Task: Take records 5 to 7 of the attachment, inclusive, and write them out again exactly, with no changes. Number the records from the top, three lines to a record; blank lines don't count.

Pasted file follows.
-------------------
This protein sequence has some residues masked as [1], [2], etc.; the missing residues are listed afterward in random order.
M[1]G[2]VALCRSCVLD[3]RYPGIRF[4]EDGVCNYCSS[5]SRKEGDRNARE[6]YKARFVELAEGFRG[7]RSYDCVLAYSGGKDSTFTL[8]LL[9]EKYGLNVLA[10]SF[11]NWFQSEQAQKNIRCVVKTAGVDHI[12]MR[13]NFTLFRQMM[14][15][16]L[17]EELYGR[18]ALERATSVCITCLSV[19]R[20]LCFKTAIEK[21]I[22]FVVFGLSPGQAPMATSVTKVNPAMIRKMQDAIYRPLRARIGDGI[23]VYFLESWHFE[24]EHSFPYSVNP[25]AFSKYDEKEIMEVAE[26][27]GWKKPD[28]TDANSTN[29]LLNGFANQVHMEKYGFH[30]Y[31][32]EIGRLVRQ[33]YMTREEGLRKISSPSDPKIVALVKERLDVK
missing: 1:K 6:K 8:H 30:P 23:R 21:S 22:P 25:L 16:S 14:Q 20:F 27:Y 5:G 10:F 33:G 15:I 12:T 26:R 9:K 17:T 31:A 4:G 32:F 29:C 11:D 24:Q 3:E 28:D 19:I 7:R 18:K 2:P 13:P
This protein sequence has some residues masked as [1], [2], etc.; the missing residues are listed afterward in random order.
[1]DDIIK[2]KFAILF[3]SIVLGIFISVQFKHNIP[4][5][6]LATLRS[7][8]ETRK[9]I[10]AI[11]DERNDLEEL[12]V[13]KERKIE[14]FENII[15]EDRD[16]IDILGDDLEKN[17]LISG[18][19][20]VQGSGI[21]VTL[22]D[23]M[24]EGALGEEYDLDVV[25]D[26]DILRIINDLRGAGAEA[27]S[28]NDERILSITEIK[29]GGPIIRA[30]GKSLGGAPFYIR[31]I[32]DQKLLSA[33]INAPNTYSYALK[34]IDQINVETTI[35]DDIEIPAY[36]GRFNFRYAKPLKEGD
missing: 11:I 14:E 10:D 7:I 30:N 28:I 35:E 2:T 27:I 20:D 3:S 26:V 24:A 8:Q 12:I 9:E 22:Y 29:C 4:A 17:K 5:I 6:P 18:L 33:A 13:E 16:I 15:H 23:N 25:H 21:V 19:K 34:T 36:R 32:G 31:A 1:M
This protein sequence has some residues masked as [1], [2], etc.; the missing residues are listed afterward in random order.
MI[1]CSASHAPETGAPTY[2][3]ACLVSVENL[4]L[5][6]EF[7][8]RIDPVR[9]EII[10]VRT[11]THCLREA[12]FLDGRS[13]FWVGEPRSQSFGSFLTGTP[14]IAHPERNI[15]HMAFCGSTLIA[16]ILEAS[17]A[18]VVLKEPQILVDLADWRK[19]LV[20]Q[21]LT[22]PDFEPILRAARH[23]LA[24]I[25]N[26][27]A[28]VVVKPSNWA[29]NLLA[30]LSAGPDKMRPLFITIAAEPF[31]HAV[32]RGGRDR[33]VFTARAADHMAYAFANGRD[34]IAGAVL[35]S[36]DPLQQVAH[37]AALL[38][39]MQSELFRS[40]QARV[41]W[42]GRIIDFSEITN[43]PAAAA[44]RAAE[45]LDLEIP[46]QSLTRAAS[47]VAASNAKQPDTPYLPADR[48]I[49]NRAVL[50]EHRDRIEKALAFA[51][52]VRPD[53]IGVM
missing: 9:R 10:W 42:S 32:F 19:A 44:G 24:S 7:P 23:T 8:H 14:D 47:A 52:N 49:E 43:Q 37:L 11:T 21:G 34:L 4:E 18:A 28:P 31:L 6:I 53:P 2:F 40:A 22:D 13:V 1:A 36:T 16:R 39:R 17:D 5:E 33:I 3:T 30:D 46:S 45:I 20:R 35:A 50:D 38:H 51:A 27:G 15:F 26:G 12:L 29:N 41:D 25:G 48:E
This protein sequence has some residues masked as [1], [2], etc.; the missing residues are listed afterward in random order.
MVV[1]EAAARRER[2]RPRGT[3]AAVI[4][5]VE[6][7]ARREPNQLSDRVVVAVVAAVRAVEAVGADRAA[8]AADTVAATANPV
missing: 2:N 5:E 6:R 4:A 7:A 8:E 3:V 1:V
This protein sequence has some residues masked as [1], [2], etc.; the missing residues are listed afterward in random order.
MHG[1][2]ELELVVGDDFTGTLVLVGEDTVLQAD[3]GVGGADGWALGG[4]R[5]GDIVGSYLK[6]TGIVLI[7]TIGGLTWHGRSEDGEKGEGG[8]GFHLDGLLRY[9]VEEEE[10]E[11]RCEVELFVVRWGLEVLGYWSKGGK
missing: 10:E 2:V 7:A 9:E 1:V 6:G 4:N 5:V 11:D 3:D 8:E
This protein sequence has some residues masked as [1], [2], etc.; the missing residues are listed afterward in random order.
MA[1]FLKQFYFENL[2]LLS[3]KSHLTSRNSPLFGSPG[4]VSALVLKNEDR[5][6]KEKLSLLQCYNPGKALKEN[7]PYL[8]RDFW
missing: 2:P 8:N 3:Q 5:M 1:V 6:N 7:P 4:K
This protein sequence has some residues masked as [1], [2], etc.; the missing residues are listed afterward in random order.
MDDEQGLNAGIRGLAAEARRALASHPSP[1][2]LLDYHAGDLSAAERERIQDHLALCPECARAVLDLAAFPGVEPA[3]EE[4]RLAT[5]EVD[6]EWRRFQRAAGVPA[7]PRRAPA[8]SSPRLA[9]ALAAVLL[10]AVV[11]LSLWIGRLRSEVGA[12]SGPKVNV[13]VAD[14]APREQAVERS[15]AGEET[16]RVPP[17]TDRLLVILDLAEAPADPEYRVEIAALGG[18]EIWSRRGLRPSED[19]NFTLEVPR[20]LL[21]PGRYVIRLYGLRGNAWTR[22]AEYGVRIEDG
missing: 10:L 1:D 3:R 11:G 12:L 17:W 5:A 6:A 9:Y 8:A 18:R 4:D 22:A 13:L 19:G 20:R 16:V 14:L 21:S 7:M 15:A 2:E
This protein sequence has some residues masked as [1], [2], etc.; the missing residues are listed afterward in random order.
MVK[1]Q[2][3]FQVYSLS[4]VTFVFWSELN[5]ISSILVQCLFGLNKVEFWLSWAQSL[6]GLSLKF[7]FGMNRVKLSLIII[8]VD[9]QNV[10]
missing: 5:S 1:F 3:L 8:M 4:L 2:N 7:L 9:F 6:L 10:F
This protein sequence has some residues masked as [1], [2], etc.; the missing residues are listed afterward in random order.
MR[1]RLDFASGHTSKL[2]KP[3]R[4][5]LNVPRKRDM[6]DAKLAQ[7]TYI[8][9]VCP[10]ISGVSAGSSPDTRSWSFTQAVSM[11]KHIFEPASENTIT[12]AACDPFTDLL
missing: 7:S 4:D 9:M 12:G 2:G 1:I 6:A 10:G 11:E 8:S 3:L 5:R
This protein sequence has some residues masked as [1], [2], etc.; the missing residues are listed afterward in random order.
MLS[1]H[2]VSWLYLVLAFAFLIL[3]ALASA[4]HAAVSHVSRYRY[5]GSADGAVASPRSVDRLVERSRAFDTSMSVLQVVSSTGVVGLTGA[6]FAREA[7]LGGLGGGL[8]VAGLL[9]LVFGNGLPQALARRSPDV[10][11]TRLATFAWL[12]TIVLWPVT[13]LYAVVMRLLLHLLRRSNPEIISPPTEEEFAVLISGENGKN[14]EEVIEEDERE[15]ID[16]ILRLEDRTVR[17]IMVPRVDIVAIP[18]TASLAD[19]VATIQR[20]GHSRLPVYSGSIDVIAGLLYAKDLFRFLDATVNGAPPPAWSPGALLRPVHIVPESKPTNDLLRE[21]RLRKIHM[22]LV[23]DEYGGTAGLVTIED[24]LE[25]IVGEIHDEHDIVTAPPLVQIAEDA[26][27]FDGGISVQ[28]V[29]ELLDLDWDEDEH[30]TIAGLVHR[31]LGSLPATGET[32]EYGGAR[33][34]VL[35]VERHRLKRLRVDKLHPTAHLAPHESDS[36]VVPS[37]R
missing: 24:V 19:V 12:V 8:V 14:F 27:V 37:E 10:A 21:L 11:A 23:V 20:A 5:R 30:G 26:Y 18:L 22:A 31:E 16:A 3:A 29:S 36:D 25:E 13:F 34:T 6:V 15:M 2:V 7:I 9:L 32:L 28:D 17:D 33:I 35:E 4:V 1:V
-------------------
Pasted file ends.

This protein sequence has some residues masked as [1], [2], etc.; the missing residues are listed afterward in random order.
MHG[1][2]ELELVVGDDFTGTLVLVGEDTVLQAD[3]GVGGADGWALGG[4]R[5]GDIVGSYLK[6]TGIVLI[7]TIGGLTWHGRSEDGEKGEGG[8]GFHLDGLLRY[9]VEEEE[10]E[11]RCEVELFVVRWGLEVLGYWSKGGK
missing: 10:E 2:V 7:A 9:E 1:V 6:G 4:N 5:V 11:D 3:D 8:E
This protein sequence has some residues masked as [1], [2], etc.; the missing residues are listed afterward in random order.
MA[1]FLKQFYFENL[2]LLS[3]KSHLTSRNSPLFGSPG[4]VSALVLKNEDR[5][6]KEKLSLLQCYNPGKALKEN[7]PYL[8]RDFW
missing: 2:P 8:N 3:Q 5:M 1:V 6:N 7:P 4:K
This protein sequence has some residues masked as [1], [2], etc.; the missing residues are listed afterward in random order.
MDDEQGLNAGIRGLAAEARRALASHPSP[1][2]LLDYHAGDLSAAERERIQDHLALCPECARAVLDLAAFPGVEPA[3]EE[4]RLAT[5]EVD[6]EWRRFQRAAGVPA[7]PRRAPA[8]SSPRLA[9]ALAAVLL[10]AVV[11]LSLWIGRLRSEVGA[12]SGPKVNV[13]VAD[14]APREQAVERS[15]AGEET[16]RVPP[17]TDRLLVILDLAEAPADPEYRVEIAALGG[18]EIWSRRGLRPSED[19]NFTLEVPR[20]LL[21]PGRYVIRLYGLRGNAWTR[22]AEYGVRIEDG
missing: 10:L 1:D 3:R 11:G 12:L 17:W 5:A 6:A 9:Y 8:A 18:R 4:D 22:A 13:L 19:G 20:R 16:V 14:L 21:S 7:M 15:A 2:E